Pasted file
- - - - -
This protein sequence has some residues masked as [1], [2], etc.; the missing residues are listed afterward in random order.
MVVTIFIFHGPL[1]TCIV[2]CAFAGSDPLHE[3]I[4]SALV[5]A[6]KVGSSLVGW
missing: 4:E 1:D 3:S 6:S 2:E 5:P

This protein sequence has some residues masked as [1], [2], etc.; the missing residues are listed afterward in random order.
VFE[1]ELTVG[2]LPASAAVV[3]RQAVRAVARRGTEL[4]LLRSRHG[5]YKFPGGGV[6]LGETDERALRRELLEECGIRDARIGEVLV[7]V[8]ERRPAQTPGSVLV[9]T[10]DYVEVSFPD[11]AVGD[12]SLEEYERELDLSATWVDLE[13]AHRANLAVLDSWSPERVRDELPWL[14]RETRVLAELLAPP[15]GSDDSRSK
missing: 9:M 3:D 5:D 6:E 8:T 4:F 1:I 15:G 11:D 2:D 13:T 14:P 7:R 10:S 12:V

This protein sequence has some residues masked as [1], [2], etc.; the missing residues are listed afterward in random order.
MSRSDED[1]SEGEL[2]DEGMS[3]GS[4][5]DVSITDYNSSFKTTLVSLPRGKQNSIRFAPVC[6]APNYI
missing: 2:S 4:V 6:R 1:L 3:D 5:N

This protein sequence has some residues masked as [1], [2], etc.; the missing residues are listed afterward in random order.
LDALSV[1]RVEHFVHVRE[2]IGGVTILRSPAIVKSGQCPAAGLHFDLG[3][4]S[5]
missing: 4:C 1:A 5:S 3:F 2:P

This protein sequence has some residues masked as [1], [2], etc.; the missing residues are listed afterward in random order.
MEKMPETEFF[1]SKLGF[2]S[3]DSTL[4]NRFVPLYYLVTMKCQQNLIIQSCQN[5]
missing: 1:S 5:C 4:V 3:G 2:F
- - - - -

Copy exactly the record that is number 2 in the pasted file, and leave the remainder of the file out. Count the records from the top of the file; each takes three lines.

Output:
This protein sequence has some residues masked as [1], [2], etc.; the missing residues are listed afterward in random order.
VFE[1]ELTVG[2]LPASAAVV[3]RQAVRAVARRGTEL[4]LLRSRHG[5]YKFPGGGV[6]LGETDERALRRELLEECGIRDARIGEVLV[7]V[8]ERRPAQTPGSVLV[9]T[10]DYVEVSFPD[11]AVGD[12]SLEEYERELDLSATWVDLE[13]AHRANLAVLDSWSPERVRDELPWL[14]RETRVLAELLAPP[15]GSDDSRSK
missing: 9:M 3:D 5:D 6:E 8:T 4:F 1:I 15:G 11:D 2:D 13:T 14:P 7:R 10:S 12:V